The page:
Damnable bureaucracy

I'm finally in the process of rescuing my data from the evil clutches of my dead computer, and of course, the first thing I move over is my Opera folders (the upside of never managing to convince boyfriend to switch to Opera and stop stubbornly clinging to IE: when my computer dies and I need to use his, I can just copy over the email / bookmarks / etc files and just take over the install). And the first thing I do after that, of course, is to check my mail (especially my "reserved for important things" email, which keeps getting sent spam and trojans now - clearly somebody I shared the address with wasn't as smart as I thought, sigh).

Nothing much, but among the clutter, I dig up an email from the university I did my master's at - a notice that "the official graduation papers for the Master's in Writing for Television and New Media for the academic year 2004/05 are ready".

At this point I'm cheering, because they said they would be ready, oh, last September, and hoping the "academic year 2004/05" is a typo (because I did the master's in 2005/06, and if the papers that are ready now - in 2007 - are for the '04/'05 class, I really am losing all hope).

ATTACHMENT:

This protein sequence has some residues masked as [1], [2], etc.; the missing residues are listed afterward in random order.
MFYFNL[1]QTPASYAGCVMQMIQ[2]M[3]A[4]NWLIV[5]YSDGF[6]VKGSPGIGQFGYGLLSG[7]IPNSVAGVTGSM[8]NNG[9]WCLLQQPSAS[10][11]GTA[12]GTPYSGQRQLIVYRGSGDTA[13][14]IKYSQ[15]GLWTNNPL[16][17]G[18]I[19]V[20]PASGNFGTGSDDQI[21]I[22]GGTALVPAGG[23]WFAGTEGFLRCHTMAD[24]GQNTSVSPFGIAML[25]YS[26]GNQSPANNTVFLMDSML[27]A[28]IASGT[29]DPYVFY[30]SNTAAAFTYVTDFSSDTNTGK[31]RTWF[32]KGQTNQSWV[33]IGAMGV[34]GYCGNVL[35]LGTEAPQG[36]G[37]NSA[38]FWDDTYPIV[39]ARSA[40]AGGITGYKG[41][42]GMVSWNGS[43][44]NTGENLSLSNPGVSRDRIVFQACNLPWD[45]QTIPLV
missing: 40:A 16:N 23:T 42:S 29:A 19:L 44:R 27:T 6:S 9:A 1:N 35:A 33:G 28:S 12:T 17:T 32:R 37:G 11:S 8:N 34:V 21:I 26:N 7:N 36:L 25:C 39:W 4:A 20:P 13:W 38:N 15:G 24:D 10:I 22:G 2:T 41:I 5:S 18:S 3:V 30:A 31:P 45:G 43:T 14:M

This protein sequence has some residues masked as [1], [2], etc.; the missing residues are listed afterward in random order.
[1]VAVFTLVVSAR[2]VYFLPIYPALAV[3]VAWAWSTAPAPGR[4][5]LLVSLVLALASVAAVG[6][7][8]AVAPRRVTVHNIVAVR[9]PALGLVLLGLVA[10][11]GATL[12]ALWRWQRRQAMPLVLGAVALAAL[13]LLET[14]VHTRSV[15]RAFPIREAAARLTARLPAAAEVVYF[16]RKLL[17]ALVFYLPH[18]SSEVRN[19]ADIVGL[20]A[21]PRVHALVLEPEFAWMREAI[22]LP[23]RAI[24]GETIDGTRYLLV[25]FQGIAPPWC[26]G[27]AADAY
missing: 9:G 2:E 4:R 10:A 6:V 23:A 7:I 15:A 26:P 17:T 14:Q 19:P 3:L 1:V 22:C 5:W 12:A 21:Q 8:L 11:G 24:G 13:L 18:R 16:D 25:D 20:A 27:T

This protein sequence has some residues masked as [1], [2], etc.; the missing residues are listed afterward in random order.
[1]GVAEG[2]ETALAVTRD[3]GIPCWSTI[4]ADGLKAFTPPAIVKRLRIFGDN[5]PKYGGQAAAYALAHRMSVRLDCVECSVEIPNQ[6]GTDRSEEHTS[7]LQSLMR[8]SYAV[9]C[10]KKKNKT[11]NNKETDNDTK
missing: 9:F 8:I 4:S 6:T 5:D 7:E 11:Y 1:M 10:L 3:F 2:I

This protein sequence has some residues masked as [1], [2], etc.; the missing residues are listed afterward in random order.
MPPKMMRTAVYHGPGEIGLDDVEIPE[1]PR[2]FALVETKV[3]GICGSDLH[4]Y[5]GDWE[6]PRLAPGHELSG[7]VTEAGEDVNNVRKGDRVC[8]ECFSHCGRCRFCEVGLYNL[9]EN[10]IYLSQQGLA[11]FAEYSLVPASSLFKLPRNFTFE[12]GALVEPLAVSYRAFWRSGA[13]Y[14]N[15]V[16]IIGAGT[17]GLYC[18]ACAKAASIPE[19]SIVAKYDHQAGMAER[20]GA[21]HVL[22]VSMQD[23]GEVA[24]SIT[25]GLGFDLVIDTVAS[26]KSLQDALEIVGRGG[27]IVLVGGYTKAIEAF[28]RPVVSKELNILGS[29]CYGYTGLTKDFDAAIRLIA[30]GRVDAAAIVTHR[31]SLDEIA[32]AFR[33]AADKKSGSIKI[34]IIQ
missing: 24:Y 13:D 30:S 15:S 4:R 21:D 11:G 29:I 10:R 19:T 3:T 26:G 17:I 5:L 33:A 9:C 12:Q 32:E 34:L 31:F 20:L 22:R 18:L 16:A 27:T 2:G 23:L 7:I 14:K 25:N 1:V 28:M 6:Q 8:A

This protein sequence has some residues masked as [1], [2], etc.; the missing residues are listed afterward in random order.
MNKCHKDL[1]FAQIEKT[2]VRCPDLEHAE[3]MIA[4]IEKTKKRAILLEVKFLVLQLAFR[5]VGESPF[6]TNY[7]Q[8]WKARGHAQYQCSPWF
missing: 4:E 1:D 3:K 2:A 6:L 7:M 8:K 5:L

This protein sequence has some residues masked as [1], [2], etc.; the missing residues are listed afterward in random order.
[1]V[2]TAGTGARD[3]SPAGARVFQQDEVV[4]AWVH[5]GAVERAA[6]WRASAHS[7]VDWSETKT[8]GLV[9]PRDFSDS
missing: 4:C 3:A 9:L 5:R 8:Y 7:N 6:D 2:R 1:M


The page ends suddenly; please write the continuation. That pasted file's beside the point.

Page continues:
Then I read on, and the email happily tells me that I can go pick up the thing, at my convenience, at the Student Services office of the university - all the way in bloody Turin. Which would've been a pretty long and annoying trip to take even if I were still living in Italy, which I'm not. Augh.

This is particularly stupid because this master's was a long-distance program in the first place, only requiring a computer, internet connection and DVD player to attend, with the exception of the entrance exam (which took place in Milan) and the final exam (which took place in Turin, and which I had to plan a trip for, complete with hotel stay). And they said they would send the papers to us.

The email included a phone number to call "for any necessity", and I will most certainly call it - but the fact that the email mentions the necessity of me bringing both an official stamp (which costs money) and identification makes it sound pretty impossible for the papers to be retrieved in any way that isn't me going there in person. Sigh.

I guess I'll have to plan a Turin trip for my next visit to Italy. D:

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